An Empirical Study of Rule-Based and Learning-Based Approaches for Static Application Security Testing (arxiv.org)
In the recent weeks I’ve turned into a specific part of my work, i.e. security vulnerability detection. In many areas, working with security has focused on the entire chain. And that’s a good thing – we need to understand when and where we have a vulnerability. However, that’s not what I can help with, which has never really stopped me before.
So, I was looking for more programmatic view on security. To be more exact, I wonted to know what we, as software engineers, need to focus on when it comes to cyber security. We can, naturally, measure it, but that’s probably not the only thing. We can analyze libraries from OSS communities to find which ones could be exploited. We can even program in a specific way to minimize the risk of the exploitation.
In this paper, the authors compare two different techniques for software vulnerability prediction – static software analysis and vulnerability prediction models. They have identified 12 different findings, of which the following are the most interesting ones:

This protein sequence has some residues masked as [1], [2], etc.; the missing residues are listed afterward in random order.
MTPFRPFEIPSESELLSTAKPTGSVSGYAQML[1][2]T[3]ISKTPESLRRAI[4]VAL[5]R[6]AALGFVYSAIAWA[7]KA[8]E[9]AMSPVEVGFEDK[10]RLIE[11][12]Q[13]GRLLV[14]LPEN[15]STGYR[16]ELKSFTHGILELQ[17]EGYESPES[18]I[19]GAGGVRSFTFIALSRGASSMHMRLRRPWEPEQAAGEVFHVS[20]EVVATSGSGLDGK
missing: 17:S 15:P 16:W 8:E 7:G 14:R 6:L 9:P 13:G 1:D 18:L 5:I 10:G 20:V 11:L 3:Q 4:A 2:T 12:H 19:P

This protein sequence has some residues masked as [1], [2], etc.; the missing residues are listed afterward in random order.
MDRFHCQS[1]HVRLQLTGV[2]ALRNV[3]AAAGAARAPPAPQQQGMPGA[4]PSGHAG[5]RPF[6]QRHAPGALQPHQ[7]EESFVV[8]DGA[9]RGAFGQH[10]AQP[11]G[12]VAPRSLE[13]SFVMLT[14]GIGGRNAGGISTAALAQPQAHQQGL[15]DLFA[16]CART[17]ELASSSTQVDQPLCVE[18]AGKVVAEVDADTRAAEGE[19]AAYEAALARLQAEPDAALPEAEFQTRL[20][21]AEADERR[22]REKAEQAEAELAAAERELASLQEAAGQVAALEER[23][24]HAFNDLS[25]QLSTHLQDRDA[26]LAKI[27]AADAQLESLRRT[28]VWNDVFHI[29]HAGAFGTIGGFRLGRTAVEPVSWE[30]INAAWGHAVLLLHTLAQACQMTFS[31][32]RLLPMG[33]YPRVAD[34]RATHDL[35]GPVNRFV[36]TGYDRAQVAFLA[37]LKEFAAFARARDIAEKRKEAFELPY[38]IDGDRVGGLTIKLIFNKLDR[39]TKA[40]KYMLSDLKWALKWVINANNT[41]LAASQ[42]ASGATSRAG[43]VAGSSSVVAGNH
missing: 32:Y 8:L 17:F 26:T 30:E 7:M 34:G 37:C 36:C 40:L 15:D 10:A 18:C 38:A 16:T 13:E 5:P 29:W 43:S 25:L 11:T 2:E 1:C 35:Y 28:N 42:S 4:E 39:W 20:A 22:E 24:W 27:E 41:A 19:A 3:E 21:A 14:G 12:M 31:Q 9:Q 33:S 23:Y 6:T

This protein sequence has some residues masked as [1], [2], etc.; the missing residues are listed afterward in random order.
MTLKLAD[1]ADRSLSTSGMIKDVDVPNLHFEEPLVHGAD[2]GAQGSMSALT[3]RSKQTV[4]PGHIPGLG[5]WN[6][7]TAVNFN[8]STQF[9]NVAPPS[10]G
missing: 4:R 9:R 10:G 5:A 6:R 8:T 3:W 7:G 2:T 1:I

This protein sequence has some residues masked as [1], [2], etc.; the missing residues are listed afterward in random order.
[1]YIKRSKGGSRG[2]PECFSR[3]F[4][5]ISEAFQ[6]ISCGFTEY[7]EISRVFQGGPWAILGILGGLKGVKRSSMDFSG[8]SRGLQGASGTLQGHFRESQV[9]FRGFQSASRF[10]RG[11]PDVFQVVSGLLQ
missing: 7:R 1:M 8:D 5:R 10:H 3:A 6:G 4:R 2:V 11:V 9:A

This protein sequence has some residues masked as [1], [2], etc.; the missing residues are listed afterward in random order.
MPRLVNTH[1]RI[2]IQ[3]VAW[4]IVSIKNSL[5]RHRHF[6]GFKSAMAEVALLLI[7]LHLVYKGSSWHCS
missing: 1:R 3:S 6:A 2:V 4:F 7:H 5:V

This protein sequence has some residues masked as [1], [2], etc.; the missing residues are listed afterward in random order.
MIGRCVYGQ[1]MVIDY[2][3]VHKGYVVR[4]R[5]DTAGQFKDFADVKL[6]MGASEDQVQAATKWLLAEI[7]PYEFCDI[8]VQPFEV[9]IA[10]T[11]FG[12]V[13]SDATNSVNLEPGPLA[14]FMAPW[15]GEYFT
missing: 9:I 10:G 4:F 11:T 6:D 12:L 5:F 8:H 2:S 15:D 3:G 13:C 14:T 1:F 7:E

- SVP models are generally a bit better when it comes to precision and overall preformance.
- SVP models provide fewer files to inspect as the output, which saves the cost.
- The two approaches lack synergy, and it’s difficult to use them together to increase their performance.
Since they have compared only a few tools, I believe it’s important to do more experiments. It is also important to understand whether it is good or bad to have fewer files to inspect – I mean, one undetected vulnerability can be very costly…